It’s not about product or service anymore. It never was. Since the beginning of times, every transaction has always been both a product and a service. But you might be confused because finance is still looking hard at Capex versus Opex and that’s fair. Tax people might also still lag behind and account for VAT, investment, and transfer of ownership in different ways, but why would that mean that your customers should care?
I very often go back to this 1941 ad from Sears:
Don’t sell me clothes. Sell me neat appearance, style attractiveness.
Don’t sell me shoes. Sell me foot comfort and the pleasure of walking in the open air.
Don’t sell me candy. Sell me happiness and pleasure of taste.
Don’t sell me furniture. Sell me a home that has comfort, cleanliness, and convenience.
Don’t sell me books. Sell me pleasant hours and the profit of knowledge.
Don’t sell me toys. Sell me playthings to make my children happy.
Don’t sell me tools. Sell me the pleasure and profit of making fine things.
Don’t sell me refrigerators. Sell me the health and better flavor of fresh foods.
Don’t sell me tires. Sell me freedom from worry and low cost per mile.
Don’t sell me plows. Sell me green fields of waving wheat.
Don’t sell me things. Sell me ideas, feelings, self-respect, home life, happiness.
Please don’t sell me things.
So yes, no breakthrough MIT-grade business research here. Just the common sense that is lacking 98% of businesses. In that regard, every startup or industry feeling smart about trying to invent Something as a Service™ should think again.
You thought that because you were struggling at selling cars, jumping in Mobility as a Service will help you get back in the market? It won’t. You were struggling because you were actually just selling cars; cars as the product. Not the product and the service. Or, to be fair you were selling the service more and more, but as an extra layer above, below, or beside your shining product itself. And then to be sure to cover all your bases, you were also investing extra efforts in your brand; because it seemed like another extra thing to do.
If Sears doesn’t convince you, just go back read Schumpeter again: the added value is transferred to the market through a product.
The product is not the end goal of any transaction; it’s only the vehicle of it. Or, as I often admittedly prefer to point: the product is just a feature of your business model. As such, the price is not defined by your cost of production, the quality of your product, or even its novelty. If we want to be mildly optimistic about it, the product is only one of the many contributors to the price. What you actually transfer to the customer as a benefit is what drives the core of your pricing strategy. And your price can only be sustainably above the competition when you drive significative extra benefits in the customer zone.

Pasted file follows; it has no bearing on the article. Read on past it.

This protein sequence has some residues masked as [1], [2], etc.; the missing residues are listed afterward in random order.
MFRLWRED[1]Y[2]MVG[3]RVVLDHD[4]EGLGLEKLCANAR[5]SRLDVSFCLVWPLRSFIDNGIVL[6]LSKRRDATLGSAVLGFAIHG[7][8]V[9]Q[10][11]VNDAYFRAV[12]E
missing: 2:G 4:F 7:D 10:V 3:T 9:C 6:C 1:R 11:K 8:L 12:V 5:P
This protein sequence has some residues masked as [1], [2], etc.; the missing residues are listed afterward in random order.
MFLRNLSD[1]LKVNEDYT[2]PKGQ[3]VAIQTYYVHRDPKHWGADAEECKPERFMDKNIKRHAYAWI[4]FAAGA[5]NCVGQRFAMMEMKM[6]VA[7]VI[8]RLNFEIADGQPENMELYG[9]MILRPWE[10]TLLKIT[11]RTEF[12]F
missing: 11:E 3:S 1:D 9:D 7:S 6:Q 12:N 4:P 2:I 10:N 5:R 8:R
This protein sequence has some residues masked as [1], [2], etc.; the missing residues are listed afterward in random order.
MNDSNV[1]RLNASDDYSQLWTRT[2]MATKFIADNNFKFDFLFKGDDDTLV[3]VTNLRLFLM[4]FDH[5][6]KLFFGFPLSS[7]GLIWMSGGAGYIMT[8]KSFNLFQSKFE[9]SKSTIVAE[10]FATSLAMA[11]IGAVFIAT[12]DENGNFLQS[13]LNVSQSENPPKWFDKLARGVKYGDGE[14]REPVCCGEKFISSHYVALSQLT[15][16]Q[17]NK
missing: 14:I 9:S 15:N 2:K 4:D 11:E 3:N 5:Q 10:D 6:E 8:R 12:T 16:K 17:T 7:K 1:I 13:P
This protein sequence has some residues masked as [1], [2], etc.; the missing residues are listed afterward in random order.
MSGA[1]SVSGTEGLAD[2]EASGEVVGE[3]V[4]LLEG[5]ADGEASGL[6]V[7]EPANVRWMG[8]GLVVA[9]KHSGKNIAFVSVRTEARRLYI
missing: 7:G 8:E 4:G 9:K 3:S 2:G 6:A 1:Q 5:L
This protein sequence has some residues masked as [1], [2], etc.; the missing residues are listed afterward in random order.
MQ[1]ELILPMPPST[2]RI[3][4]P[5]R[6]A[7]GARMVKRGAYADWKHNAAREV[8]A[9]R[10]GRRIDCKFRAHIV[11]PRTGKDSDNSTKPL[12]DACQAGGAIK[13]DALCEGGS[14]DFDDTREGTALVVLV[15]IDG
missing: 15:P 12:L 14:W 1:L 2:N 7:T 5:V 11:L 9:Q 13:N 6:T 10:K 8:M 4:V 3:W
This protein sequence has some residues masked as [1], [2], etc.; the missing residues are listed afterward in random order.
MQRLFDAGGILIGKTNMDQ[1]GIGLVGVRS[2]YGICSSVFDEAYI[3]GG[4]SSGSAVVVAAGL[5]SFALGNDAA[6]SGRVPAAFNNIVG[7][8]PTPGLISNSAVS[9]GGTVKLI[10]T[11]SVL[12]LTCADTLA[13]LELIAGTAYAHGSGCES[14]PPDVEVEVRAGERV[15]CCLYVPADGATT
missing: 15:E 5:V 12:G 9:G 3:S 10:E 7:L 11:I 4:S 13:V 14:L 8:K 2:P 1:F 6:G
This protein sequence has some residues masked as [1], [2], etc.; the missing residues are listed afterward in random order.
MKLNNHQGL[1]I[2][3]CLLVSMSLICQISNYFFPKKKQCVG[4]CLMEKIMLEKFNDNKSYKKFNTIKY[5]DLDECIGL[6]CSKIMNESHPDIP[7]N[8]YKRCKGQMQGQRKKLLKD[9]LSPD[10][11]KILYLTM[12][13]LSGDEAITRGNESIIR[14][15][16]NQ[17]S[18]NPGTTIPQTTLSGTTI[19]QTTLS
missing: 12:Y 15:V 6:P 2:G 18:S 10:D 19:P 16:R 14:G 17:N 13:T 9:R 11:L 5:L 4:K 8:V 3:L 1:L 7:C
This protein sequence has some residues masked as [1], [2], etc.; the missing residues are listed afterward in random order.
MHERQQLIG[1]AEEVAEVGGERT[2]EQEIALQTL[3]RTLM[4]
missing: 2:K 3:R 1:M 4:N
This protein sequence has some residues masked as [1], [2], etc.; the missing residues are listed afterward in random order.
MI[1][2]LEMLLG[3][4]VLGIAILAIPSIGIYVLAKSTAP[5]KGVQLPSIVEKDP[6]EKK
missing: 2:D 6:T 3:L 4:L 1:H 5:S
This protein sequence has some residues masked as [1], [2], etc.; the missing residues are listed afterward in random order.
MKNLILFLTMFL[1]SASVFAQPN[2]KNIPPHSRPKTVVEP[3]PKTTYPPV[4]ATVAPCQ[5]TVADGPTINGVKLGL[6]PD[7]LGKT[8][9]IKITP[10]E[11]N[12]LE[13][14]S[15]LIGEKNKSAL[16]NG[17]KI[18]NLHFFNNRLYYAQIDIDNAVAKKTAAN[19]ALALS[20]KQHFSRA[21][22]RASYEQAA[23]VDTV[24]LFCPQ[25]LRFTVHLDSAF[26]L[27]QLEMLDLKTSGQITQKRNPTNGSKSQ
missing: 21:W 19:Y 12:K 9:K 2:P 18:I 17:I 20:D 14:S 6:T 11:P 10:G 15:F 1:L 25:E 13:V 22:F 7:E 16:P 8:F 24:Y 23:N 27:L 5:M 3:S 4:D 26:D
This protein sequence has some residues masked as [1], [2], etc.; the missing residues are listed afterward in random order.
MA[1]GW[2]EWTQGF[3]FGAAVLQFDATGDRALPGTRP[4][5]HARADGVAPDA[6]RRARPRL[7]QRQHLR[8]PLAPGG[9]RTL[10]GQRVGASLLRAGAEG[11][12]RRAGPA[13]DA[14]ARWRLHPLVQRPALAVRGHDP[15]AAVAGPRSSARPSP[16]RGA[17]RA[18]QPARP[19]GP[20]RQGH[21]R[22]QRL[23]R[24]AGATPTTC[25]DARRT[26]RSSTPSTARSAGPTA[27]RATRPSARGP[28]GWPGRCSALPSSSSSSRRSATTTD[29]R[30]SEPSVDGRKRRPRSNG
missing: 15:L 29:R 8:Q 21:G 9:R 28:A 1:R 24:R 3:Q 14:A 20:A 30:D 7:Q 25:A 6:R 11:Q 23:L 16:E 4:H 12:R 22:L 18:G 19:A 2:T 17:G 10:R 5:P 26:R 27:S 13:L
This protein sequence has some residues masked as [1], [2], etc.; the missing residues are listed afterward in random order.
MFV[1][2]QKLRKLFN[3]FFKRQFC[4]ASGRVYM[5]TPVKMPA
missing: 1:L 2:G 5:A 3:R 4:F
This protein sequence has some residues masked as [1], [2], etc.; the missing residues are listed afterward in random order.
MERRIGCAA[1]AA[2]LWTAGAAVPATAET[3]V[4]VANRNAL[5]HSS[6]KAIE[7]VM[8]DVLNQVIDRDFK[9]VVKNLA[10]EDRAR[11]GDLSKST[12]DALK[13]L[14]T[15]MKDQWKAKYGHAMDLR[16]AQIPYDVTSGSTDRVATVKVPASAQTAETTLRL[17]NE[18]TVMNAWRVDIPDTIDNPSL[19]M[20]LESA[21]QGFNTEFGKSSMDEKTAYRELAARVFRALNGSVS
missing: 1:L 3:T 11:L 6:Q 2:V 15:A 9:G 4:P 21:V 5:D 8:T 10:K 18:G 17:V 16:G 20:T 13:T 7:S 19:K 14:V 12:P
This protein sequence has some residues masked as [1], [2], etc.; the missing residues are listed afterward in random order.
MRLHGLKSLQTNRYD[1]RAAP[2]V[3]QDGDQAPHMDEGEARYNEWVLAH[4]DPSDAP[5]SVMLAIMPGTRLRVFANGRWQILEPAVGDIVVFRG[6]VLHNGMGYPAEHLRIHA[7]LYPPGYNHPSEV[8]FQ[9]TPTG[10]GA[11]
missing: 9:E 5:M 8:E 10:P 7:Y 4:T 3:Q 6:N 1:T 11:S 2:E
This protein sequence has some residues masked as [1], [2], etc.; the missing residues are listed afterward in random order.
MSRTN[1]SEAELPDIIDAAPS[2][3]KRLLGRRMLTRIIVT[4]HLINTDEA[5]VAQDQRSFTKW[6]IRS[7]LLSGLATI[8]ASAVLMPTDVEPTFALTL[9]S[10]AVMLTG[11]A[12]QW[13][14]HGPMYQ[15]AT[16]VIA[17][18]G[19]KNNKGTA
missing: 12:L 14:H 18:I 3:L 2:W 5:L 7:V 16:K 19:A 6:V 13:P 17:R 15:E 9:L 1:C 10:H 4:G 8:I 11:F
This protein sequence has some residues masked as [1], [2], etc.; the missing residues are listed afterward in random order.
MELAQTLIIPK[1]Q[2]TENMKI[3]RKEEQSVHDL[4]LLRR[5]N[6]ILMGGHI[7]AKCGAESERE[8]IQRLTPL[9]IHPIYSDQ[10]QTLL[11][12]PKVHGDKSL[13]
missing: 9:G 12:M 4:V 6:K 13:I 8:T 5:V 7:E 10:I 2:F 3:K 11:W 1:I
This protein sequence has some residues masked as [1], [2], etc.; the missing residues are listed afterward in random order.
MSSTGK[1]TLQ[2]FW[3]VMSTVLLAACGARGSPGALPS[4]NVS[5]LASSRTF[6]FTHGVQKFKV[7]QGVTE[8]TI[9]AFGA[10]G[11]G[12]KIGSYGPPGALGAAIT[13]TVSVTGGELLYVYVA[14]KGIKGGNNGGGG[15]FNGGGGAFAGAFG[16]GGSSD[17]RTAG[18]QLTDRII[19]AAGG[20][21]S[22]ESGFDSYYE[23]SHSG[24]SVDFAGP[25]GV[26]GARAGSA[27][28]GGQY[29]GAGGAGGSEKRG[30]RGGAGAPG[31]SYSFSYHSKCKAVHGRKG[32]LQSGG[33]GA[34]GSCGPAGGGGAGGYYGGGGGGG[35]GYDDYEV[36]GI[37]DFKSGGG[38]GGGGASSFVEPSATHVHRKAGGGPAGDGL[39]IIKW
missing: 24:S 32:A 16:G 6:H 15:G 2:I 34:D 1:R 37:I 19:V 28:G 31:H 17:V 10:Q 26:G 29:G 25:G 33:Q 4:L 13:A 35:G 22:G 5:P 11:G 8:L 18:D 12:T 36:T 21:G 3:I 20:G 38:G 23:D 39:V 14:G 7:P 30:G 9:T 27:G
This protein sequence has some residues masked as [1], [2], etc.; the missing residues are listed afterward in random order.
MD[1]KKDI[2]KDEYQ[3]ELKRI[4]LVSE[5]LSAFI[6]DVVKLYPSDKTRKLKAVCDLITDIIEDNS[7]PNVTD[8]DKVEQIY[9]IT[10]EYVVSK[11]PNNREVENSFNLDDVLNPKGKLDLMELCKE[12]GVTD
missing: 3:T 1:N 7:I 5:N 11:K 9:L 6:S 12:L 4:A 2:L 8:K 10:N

Again, you might be confused because you’re thinking about your marketing mix.
Should your top of the line, middle-class urban sedan go electric and have MiFi to connect with millennials? Maybe. Maybe not. Before even touching that, how are you managing the fact that you compete with Uber, bikes and hoverboards, buses, Skype and local Starbucks? You don’t, don’t you? This doesn’t fit your intricate marketing matrixes? Well, good luck trying to hold the door for as long as possible…
We know of course how big is the chasm between intellectually understanding such principles as “there is no difference between product and service” while you read a blog post, and really using them in a business-as-usual way.
As we saw, this “breakthrough” idea is not a breakthrough at all. It’s old; even ancient from the perspective of a web startup. But every company struggles to reconnect with it in different ways. Sometimes it’s a matter of a few hours seminar, sometimes it’s months of coaching, training, and consulting. And for sure, customer-driven companies have a better time coping with this principle. It’s already in their DNA. More process-driven or future-driven companies have to get on board differently — but not by changing their DNA, which always proves impossible and would be a rooky mistake.
In any case, the first step is very often the same: learn at every level of your company to differentiate the product from the added value, from the market’s problem.
And move up from there…